25.01.15 - 30.01.15, Seminar 15051
Artificial and Computational Intelligence in Games: Integration
The following text appeared on our web pages prior to the seminar, and was included as part of the invitation.
This seminar will bring together researchers and industry representatives who work at the forefront of artificial intelligence (AI) and computational intelligence (CI) in games. We will assemble practitioners and researchers working on different topics within the broader game AI field with the explicit purpose of investigating how their ideas, algorithms and domains can be combined. The seminar will include experts on topics from game tree search to machine learning to player modeling to content generation, in a wide range of games: from board games to commercial video games and serious games.
The video game industry is the largest of the entertainment industries and is growing rapidly. While modern games offer stunning graphics, the quality of the AI has for a long time been a weak point of many games. There is now a great deal of interest both from the game industry and from academic AI researchers in improving game AI, and in novel applications of AI methods such as procedural content generation, player experience optimization, and automated testing. However, the field is divided, with researchers and practitioners in different subfields not being aware of each others' work. There are a number of recently or not-so-recently developed AI solutions which promise to improve the quality of game AI, but which are not commonly known either in industry or in neighboring academic fields. We expect significant synergies and even new research directions to result from explicitly addressing the integration of these techniques and fields within this Dagstuhl Seminar.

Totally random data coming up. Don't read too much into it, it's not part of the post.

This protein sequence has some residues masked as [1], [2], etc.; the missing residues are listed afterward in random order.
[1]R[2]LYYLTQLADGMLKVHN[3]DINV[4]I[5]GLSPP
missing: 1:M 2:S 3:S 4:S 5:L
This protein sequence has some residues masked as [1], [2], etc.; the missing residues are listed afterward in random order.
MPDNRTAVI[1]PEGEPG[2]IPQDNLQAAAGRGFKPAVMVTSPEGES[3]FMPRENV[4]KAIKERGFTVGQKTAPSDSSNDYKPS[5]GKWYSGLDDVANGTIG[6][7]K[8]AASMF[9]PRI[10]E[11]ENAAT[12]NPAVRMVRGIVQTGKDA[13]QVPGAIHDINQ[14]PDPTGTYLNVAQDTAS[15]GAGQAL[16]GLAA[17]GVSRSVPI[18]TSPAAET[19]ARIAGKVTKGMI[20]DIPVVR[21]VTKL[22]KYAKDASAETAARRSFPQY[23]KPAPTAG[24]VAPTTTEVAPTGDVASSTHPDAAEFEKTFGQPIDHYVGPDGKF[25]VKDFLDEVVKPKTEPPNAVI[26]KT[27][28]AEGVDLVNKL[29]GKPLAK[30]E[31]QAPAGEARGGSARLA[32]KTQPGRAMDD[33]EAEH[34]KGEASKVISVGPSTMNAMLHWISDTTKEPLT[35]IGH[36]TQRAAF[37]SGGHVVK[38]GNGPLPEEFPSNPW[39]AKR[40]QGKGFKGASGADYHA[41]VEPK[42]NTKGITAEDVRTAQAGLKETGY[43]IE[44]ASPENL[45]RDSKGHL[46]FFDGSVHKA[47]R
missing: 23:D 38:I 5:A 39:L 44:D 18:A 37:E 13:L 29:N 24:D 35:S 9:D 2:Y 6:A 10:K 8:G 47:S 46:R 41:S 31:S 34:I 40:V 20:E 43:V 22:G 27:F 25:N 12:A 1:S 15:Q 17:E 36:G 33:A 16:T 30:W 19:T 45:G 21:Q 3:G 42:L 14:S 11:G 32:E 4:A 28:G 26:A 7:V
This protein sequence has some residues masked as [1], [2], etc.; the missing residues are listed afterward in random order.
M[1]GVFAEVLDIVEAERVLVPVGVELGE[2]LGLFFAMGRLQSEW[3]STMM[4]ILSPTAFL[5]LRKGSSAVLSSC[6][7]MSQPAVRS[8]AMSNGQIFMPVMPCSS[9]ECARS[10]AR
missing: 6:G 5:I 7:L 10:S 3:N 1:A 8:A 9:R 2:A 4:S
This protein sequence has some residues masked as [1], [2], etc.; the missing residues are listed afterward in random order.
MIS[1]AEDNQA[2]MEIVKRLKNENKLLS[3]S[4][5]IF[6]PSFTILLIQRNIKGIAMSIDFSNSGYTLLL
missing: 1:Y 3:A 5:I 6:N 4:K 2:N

In the previous seminar, groups gathered around a particular problem (e.g. player modeling or content generation) or a particular technique (e.g. search or planning) as applied to games. In this seminar, working groups will explicitly address the intersection of different techniques and problems (e.g.: How can planning be used in content generation? How can search techniques be used for learning human-like behavior?) and the use and modification of these techniques for game design and development (e.g.: How can we build game designs around player modeling? What are the requirements on case-based reasoning for effective use in game engines?). The idea is that leading experts in different techniques and problems assemble in groups in a semi-structured process, and through creative cross-fertilization proceed to solve problems and create new research topics. The main expected outcome of the seminar is a better understanding of how to integrate novel AI into games, game design, and related applications, and how to combine different game AI techniques.